Therefore, the unification task is the PRC’s consistent ideology and has become the untouchable foundation of the PRC’s sovereignty and territorial integrity. The CCP won’t change its historical mission of unification with Taiwan. The CCP sees unification as a matter of national pride and a symbol of China’s unity, an opportunity for increased economic integration and development, and a means to preserve and strengthen the Chinese nation’s unity and cultural heritage. If the CCP gave up the principle, it would lose its ruling party’s legitimacy and authority of governance.

Undoubtedly, Xi’s tougher stance on Taiwan is not only driven by the CCP principle but also motivated by his personal ambition. He must have had a specific plan when he revised China’s constitution to make it possible for him to stay in power without term limits. Evidently, as Mao’s faithful disciple, he hopes to achieve what his predecessors failed to do—the unification with Taiwan and cement his place as a remarkable person in China’s history. The catchword “China dream” is the iconic mark of Xi’s worldview and reflects his ambition to make China a global power that can rival and surpass the United States. According to Xi, the China Dream is the great rejuvenation of the Chinese nation that requires the reunification of greater China.

China’s global expansion is the external aspect of the China Dream. Xi envisions that the goal of unification with Taiwan could inspire the Chinese people, leading toward the future under the sole leadership of the CCP. A unified China would bolster China’s international standing and fortify its geopolitical position in the Asia-Pacific region, specifically by overcoming the obstacles posed by the first island chain—an area within which Taiwan holds immense strategic significance. Unification would help China improve its access to the Pacific Ocean, heighten its control over this crucial maritime zone, advance its ability to extend its military influence beyond the first island chain, secure its influence over vital resources and trade routes, safeguard its economic interests, and minimize potential vulnerabilities within the first island chain. Ultimately, China will attain a balanced distribution of power with the United States in both the Eastern and Western spheres.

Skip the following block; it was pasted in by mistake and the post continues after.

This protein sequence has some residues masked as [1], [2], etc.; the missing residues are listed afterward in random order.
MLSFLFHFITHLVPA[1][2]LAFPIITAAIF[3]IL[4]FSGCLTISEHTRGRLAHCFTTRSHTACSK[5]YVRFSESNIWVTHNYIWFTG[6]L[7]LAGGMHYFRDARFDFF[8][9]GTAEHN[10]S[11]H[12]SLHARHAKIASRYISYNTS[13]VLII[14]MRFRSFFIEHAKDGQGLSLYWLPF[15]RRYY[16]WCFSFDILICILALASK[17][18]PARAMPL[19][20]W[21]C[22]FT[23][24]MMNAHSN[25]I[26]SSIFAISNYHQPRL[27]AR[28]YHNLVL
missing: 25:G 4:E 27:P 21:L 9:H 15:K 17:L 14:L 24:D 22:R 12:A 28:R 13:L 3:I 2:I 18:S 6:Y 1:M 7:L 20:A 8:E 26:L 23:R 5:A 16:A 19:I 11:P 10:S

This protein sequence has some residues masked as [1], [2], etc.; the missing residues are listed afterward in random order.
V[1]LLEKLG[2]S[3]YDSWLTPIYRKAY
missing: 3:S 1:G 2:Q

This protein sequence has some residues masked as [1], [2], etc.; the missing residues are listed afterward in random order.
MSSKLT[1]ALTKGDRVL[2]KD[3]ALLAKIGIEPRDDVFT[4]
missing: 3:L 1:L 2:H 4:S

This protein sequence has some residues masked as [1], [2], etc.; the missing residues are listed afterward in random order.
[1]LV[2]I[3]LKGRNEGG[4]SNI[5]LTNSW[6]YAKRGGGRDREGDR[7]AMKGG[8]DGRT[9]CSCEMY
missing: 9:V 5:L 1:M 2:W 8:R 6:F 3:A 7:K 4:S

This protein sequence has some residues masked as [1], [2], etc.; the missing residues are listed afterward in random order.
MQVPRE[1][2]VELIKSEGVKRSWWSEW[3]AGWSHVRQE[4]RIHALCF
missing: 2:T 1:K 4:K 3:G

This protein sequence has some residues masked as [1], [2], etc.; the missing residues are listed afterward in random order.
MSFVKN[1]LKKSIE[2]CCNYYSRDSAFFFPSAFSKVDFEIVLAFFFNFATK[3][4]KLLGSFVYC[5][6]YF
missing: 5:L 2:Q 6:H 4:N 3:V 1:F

It is noteworthy that the determination of unification with Taiwan does not only represent the interests of the CCP but also represents the will of the Chinese people. First of all, the common will of unification is due not only to patriotic nationalism but also arises from traditional Chinese culture—the idea of great harmony between individuals, nature, and human society. Mencius said that harmonious human relations are more important than good opportunities granted by Heaven and favorable geographic position (天时不如地利,地利不如人和). From Mencius’s idea to Dong Zhongzhu’s theory of the “interaction of heaven and People” (天人感应) to Zhu Xi’s theory of “unity of heaven and man unity” (天人合一), and to Sun Yat-sen’s harmonious world, 大同世界, the idea of the union of heaven and individuals is one of the basic principles of Confucianism-based Chinese traditional culture—traditional Chinese concept of all-under-heaven. The objective of a harmonious China and a harmonious world (大同世界) has been pursued by Chinese philosophers and politicians from ancient to communist China. The Chinese people believe that unification with Taiwan is the implementation of traditional Chinese culture, so the majority of the Chinese people will not relinquish this mission under any circumstance. Xi’s blueprint for building a community of shared future for mankind (建立人类命运共同体) or China Dream (中国梦) is a continuation of the concept of all-under-heaven.